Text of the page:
We all try our hand at milking – Miguel shows us how to hold, squeeze and pull the teat in the right direction, with pressure in just the right spot. I worry about hurting the poor animal, but a warm jet of white liquid spurts out and Lola shrieks with delight. Her little hands manage to produce some milk too, though Zac finds it trickier.
Then Maria Jesus shows us the kitchen garden, a long grassy sloping area where they grow tomatoes and other vegetables in summer. The scenery is beautiful – lush grassy hills covered in oak trees, and today the sun is shining so it looks idyllic. There’s a small patio, with low buildings on one side: we visit the little museum, which is chock-full of fascinating old agricultural implements. I love places like this – finding out how people lived and worked in these hills years ago. If you visit their shop in Aracena, you can see more such vintage farming tools.
Maria Jesus picks up a scary-looking metal collar with long spikes which looks like a medieval instrument of torture. It was for the dog who looked after the goats, to protect him from wolves – a serious danger to livestock until only a few decades ago. Other antique contraptions in this cave of wonders are a hand hay-baler; an iron cooking brazier; a mill for grinding cereal to feed the pigs; an entremijo, a wooden tray used to separate curds from whey when making cheese (read on for more about this process); an iron plough; and glass jars full of dried herbs such as arnica and hierbabuena (mint) collected by her mother (the mint still has a strong smell despite its years). It puts the farm into a historic context, which seems a wonderful idea and makes our visit that much richer.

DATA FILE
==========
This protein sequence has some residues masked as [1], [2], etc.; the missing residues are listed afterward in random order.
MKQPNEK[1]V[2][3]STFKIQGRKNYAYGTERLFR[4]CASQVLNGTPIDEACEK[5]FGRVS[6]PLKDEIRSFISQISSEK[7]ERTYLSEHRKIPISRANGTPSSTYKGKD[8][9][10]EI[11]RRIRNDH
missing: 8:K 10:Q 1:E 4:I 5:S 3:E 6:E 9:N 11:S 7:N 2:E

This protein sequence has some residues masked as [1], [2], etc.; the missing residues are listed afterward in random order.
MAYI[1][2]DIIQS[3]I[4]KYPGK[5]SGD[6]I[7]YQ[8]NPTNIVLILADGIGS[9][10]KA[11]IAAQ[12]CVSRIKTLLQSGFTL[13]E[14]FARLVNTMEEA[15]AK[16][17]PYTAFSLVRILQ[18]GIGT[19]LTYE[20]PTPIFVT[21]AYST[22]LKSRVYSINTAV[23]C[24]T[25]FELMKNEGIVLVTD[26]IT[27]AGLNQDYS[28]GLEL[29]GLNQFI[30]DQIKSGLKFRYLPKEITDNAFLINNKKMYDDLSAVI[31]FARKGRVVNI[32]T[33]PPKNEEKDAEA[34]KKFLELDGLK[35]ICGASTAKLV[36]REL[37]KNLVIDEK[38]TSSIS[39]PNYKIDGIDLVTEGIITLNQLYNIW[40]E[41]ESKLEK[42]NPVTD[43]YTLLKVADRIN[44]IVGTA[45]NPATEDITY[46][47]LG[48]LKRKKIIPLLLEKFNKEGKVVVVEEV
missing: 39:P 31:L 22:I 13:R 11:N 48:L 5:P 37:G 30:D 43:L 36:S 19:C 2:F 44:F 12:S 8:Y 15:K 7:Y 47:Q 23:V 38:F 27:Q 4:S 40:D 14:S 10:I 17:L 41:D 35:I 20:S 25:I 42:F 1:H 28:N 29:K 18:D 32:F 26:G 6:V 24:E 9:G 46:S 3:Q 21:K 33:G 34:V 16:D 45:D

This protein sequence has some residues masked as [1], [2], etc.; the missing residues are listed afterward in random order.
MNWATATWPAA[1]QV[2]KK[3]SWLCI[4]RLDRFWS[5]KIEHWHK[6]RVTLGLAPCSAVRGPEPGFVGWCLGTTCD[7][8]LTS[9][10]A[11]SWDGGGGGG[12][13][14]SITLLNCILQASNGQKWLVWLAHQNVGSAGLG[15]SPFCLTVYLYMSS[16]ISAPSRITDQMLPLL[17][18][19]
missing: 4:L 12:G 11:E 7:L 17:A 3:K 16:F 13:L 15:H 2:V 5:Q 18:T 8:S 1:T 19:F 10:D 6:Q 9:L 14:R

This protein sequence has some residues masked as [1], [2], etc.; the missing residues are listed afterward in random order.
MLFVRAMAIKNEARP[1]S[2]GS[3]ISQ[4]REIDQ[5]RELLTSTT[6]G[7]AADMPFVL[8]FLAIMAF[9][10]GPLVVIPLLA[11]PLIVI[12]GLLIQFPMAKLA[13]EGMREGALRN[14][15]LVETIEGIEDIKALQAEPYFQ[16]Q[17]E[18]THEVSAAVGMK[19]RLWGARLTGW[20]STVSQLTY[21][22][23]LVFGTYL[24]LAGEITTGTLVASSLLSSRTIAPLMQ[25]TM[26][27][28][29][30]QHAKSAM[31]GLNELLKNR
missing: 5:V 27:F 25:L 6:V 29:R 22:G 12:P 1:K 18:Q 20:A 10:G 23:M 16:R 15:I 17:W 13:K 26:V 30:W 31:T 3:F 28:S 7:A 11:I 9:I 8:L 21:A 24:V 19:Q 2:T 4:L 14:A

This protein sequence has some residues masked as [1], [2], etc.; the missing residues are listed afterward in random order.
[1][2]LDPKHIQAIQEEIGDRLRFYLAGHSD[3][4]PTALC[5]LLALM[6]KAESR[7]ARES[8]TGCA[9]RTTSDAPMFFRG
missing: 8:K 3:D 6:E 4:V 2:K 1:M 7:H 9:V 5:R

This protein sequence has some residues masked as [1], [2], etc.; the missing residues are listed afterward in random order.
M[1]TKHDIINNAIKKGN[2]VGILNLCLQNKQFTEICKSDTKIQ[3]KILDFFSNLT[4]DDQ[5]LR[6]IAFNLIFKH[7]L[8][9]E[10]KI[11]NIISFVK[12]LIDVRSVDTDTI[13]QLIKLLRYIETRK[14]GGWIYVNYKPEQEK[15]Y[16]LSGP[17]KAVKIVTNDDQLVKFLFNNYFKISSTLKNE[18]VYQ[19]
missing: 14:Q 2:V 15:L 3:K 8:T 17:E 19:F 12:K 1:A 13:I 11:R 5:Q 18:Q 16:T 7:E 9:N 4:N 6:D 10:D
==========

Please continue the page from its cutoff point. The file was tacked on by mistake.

The we go into the dairy – this is unashamedly modern, with stainless-steel vats for making the cheese. The milk is filtered when it comes out of the goat, and then heated gently and stirred with big paddles. When it is hot, rennet is added to make it coagulate, and then it is “cut” with a metal implement with blades called a lira.
The cuajada (curd) and suero (whey) are gradually separated (the latter is fed to the pigs, as it’s high in protein), until you have a creamy, dense-textured white mass which is pushed into small plastic moulds with slots for the whey to drain out. The cheese is turned over every day, and after 20 days you have a semi-curado cheese. If you want a stronger fill-flavoured cheese, curado, you leave it for at least 50 days; for larger cheese, the process takes two to six months. Herbs can be added, such as rosemary or oregano, pimiento or black pepper.